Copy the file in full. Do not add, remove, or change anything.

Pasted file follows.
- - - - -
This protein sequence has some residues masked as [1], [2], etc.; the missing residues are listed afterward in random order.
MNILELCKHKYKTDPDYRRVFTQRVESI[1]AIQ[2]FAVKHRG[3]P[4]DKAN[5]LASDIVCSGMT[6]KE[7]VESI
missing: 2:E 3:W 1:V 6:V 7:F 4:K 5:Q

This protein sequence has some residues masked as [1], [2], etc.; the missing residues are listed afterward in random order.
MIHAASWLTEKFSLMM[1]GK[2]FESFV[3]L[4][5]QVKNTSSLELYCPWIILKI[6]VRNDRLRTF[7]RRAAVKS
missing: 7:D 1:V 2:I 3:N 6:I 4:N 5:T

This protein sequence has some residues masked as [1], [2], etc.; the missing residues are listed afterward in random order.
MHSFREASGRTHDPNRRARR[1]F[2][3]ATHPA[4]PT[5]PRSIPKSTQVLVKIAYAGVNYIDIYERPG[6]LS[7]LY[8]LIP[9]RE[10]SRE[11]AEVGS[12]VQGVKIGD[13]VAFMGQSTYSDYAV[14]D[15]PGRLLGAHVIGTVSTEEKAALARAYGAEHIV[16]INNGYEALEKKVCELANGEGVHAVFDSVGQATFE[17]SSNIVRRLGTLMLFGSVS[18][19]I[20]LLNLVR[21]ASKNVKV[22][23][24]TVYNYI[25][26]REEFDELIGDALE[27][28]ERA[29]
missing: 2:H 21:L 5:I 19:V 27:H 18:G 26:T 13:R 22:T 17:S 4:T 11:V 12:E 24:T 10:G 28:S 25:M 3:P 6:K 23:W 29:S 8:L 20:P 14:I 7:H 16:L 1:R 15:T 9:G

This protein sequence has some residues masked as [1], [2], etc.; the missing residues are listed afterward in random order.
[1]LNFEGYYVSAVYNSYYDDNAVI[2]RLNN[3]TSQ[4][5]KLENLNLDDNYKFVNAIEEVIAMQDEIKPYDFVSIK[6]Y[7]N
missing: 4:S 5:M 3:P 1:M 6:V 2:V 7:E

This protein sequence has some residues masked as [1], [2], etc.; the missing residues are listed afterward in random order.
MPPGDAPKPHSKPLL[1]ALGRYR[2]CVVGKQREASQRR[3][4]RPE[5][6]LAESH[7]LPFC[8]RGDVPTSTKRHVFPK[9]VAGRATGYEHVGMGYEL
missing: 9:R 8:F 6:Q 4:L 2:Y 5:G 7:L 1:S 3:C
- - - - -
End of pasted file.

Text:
This protein sequence has some residues masked as [1], [2], etc.; the missing residues are listed afterward in random order.
MNILELCKHKYKTDPDYRRVFTQRVESI[1]AIQ[2]FAVKHRG[3]P[4]DKAN[5]LASDIVCSGMT[6]KE[7]VESI
missing: 2:E 3:W 1:V 6:V 7:F 4:K 5:Q

This protein sequence has some residues masked as [1], [2], etc.; the missing residues are listed afterward in random order.
MIHAASWLTEKFSLMM[1]GK[2]FESFV[3]L[4][5]QVKNTSSLELYCPWIILKI[6]VRNDRLRTF[7]RRAAVKS
missing: 7:D 1:V 2:I 3:N 6:I 4:N 5:T

This protein sequence has some residues masked as [1], [2], etc.; the missing residues are listed afterward in random order.
MHSFREASGRTHDPNRRARR[1]F[2][3]ATHPA[4]PT[5]PRSIPKSTQVLVKIAYAGVNYIDIYERPG[6]LS[7]LY[8]LIP[9]RE[10]SRE[11]AEVGS[12]VQGVKIGD[13]VAFMGQSTYSDYAV[14]D[15]PGRLLGAHVIGTVSTEEKAALARAYGAEHIV[16]INNGYEALEKKVCELANGEGVHAVFDSVGQATFE[17]SSNIVRRLGTLMLFGSVS[18][19]I[20]LLNLVR[21]ASKNVKV[22][23][24]TVYNYI[25][26]REEFDELIGDALE[27][28]ERA[29]
missing: 2:H 21:L 5:I 19:V 27:H 18:G 26:T 13:R 22:T 17:S 4:T 11:V 12:E 24:T 10:G 28:S 25:M 3:P 6:K 23:W 29:S 8:L 20:P 14:I 7:H 16:L 1:R 15:T 9:G

This protein sequence has some residues masked as [1], [2], etc.; the missing residues are listed afterward in random order.
[1]LNFEGYYVSAVYNSYYDDNAVI[2]RLNN[3]TSQ[4][5]KLENLNLDDNYKFVNAIEEVIAMQDEIKPYDFVSIK[6]Y[7]N
missing: 4:S 5:M 3:P 1:M 6:V 2:V 7:E

This protein sequence has some residues masked as [1], [2], etc.; the missing residues are listed afterward in random order.
MPPGDAPKPHSKPLL[1]ALGRYR[2]CVVGKQREASQRR[3][4]RPE[5][6]LAESH[7]LPFC[8]RGDVPTSTKRHVFPK[9]VAGRATGYEHVGMGYEL
missing: 9:R 8:F 6:Q 4:L 2:Y 5:G 7:L 1:S 3:C